Earworms are curious creatures. They arrive unannounced and bury into the soil of your brain, sometimes dormant for months – or years – only to emerge without warning, wriggling their melodies. These replays can happen at the most inconvenient times: when we’re trying to concentrate on work, to remember something, or during a serious moment of reflection.
The process is beautifully depicted in Disney’s 2015 film Inside Out, where the musical snippet from a chewing gum commercial is preserved among the memory balls. “Sometimes we send that up to headquarters for no reason and it plays in Riley’s head all day,” laughs one of the engineers as he adds the memory to the chute, much to the annoyance of the protagonist’s emotions.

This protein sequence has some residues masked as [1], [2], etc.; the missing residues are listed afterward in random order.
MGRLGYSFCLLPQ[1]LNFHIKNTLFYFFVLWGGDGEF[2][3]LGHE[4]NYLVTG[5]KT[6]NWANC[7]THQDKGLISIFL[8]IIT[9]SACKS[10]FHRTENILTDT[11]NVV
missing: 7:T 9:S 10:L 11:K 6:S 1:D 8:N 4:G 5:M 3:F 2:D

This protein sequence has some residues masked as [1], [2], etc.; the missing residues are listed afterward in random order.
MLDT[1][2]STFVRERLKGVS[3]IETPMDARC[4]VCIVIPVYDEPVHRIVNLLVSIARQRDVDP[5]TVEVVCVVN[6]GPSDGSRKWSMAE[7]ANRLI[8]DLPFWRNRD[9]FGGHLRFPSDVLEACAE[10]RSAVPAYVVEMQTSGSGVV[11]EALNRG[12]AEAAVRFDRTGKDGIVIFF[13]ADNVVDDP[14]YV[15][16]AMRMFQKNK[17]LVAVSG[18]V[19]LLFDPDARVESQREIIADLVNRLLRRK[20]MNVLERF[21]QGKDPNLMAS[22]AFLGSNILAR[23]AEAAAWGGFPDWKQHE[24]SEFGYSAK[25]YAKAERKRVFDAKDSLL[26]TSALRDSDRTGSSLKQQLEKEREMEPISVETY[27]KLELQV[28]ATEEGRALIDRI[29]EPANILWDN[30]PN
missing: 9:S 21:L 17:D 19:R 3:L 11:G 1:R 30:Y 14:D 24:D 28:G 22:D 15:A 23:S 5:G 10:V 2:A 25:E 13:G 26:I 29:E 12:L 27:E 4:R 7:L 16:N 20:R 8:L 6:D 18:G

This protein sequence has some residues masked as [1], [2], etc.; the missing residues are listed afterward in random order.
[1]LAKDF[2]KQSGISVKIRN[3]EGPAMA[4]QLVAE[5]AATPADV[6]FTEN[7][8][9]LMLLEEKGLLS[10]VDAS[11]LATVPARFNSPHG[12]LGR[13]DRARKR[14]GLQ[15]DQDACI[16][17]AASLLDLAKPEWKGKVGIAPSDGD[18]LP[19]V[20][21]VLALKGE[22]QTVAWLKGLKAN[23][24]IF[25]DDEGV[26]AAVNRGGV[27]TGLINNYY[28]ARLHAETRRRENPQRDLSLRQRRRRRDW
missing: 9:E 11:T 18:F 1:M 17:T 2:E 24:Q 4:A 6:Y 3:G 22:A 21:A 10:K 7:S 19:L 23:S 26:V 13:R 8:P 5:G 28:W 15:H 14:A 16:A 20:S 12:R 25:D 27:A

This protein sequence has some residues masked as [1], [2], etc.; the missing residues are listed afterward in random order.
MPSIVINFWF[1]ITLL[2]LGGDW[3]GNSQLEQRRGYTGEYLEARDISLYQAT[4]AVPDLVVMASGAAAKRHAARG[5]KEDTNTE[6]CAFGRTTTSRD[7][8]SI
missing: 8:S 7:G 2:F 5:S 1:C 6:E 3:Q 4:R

We have no control over these sub-conscious dwellers, they lie dormant, ready to swell ranks with new comrades.
Among my earworms – including that fictional TripleDent gum jingle – is Jesus’ Blood Never Failed Me Yet, the 1971 piece by Gavin Bryars that loops a recording of an anonymous homeless man singing a half-remembered old gospel hymn. For an hour or longer (depending on which version you listen to), the words “Jesus’ blood never failed me yet, never failed me yet, Jesus’ blood never failed me yet, this one thing I know – for he loves me so,” repeat seemingly in perpetuity.
Without warning, the musical memory is sent up to my own headquarters, and I’ll find myself singing the phrase – mostly in my head, but sometimes out loud – for days. It can be quite alarming to hear a dedicated atheist suddenly espouse the crucifixion.
The recording was captured during research for a documentary about homelessness in London. Bryars saw potential in the 13-bar sample, using it as the solo line and embellishing the texture with strings (and in some versions, brass and electronics).